P.E.I. eel fishermen say they need a later start to the season to avoid finding dead eels in their nets. 

The problem is the water in the warm rivers is anoxic, the result of decaying sea lettuce stripping all the oxygen out of the water. 

"Eels get in the net and if the water where the net is goes anoxic, then they can't get out and they succumb," said Bruce Raymond of the Department of Environment. 

The issue is becoming an annual problem that fishermen want to avoid. 

"The first day, fellas on the river lost the whole catch, as far as four to 500 pounds on that day. It's way too much to be throwing away. You never gain that back," said L and C Fisheries president Calvin Jollimore. 

Meanwhile, fisherman Marvin Jollimore has pulled his eel nets until the water in the Wheatley River clears. 

'The water's too warm'

He said fishermen requested a two-week delay to start the season from the Department of Fisheries and Oceans so the anoxic conditions could clear from the rivers.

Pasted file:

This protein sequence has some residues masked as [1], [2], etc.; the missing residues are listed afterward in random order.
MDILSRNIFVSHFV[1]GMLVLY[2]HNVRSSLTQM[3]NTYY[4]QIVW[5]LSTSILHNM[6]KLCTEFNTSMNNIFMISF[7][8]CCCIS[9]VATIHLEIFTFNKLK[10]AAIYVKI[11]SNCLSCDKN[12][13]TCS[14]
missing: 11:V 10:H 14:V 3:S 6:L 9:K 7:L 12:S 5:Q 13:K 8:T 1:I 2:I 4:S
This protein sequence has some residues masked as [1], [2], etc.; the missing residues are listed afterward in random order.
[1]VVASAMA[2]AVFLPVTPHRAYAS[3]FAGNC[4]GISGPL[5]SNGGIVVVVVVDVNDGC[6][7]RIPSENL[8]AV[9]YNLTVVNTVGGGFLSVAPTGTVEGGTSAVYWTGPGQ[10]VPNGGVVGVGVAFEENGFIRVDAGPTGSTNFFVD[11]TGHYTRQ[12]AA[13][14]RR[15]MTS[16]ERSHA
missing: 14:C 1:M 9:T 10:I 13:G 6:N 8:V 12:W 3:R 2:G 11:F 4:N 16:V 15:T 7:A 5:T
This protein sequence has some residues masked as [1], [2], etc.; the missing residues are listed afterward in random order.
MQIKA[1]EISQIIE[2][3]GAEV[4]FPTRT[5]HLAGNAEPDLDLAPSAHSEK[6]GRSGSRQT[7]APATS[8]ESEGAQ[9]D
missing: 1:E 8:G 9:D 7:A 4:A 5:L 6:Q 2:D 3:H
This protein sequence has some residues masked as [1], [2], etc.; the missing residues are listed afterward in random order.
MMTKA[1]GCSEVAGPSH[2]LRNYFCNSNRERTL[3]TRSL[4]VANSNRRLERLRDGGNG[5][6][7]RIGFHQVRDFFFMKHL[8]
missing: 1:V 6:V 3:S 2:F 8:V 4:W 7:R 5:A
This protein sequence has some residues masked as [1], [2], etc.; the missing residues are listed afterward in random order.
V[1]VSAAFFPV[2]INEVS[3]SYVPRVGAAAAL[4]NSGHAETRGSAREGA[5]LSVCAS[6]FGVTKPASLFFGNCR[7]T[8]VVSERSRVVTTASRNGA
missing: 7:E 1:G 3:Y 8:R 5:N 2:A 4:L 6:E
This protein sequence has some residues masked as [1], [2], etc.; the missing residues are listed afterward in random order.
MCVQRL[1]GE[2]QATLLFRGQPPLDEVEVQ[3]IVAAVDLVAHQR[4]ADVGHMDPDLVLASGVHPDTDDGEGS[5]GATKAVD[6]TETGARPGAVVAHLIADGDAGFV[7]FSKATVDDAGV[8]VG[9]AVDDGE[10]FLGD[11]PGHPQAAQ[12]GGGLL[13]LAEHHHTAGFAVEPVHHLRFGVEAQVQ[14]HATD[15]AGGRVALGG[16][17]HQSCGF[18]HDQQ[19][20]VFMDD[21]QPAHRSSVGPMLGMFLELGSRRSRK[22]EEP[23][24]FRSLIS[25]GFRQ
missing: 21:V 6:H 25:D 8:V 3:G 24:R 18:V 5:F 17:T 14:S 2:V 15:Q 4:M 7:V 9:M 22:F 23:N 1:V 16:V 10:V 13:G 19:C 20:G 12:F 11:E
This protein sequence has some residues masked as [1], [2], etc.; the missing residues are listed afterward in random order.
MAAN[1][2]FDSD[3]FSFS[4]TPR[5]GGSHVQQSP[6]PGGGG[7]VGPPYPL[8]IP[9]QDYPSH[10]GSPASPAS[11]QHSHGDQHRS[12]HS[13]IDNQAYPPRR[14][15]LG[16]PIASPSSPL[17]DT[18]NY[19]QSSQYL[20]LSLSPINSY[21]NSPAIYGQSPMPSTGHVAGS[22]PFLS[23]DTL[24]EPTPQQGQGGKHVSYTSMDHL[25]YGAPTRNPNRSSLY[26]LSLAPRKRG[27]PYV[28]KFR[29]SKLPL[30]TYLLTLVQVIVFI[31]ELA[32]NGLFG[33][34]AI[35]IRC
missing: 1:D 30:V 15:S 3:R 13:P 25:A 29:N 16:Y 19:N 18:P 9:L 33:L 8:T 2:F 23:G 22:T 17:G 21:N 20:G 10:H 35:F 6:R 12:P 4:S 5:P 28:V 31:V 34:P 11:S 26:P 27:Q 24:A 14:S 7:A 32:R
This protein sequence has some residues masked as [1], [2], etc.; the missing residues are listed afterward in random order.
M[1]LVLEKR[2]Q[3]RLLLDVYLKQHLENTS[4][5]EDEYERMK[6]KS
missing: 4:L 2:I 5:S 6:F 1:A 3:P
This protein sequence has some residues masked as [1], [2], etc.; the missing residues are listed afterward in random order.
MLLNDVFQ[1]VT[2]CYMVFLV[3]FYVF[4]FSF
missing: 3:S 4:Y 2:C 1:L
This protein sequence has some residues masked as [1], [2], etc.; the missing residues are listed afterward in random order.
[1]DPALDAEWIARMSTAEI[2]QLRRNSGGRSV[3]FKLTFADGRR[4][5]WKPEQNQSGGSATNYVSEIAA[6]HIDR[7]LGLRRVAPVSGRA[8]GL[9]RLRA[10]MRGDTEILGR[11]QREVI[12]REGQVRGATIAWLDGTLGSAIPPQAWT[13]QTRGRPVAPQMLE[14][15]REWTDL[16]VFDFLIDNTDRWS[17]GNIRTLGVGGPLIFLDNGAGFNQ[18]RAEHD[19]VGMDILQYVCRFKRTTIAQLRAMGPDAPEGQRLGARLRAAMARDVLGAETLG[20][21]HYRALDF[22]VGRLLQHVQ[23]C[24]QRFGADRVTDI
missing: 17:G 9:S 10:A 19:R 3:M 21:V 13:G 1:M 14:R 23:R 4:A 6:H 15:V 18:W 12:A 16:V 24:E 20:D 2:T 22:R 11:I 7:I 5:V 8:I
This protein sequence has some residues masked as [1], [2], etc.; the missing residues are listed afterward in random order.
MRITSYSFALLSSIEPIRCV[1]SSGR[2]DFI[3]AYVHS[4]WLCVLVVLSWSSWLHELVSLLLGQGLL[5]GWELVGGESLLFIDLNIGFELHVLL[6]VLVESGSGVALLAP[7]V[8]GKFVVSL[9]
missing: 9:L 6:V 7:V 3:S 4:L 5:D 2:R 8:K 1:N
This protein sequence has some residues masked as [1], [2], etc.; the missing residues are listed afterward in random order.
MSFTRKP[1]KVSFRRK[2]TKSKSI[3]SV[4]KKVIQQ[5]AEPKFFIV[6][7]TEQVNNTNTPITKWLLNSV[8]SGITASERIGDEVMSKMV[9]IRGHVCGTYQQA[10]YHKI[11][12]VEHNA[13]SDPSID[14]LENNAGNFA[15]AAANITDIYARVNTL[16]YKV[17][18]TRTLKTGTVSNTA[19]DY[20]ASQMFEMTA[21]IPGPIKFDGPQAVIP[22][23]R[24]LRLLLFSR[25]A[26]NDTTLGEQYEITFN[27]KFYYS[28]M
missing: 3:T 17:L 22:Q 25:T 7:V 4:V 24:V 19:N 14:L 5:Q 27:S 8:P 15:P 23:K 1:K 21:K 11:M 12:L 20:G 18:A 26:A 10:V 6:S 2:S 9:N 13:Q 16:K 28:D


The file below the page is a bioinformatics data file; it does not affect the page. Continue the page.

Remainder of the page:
"As the fall goes on, the water cools off, makes for better quality water which the eels will then live in," said Marvin. 

But DFO says they never received a formal request for the two-week delay, only the one-week delay. 

Marvin said fishermen plan to meet with DFO during the winter to have the season begin on Sept. 1. 

"DFO is supposed to be looking after the resource, and protecting it for us. And nobody wins when there's dead eels.  The water's too warm and it's a simple solution.  You move it."

Raymond said they are very few events of anoxia in September and normally none in October. 

"So if you were going on probability, certainly September would be better to avoid anoxia than in the summer," said Raymond.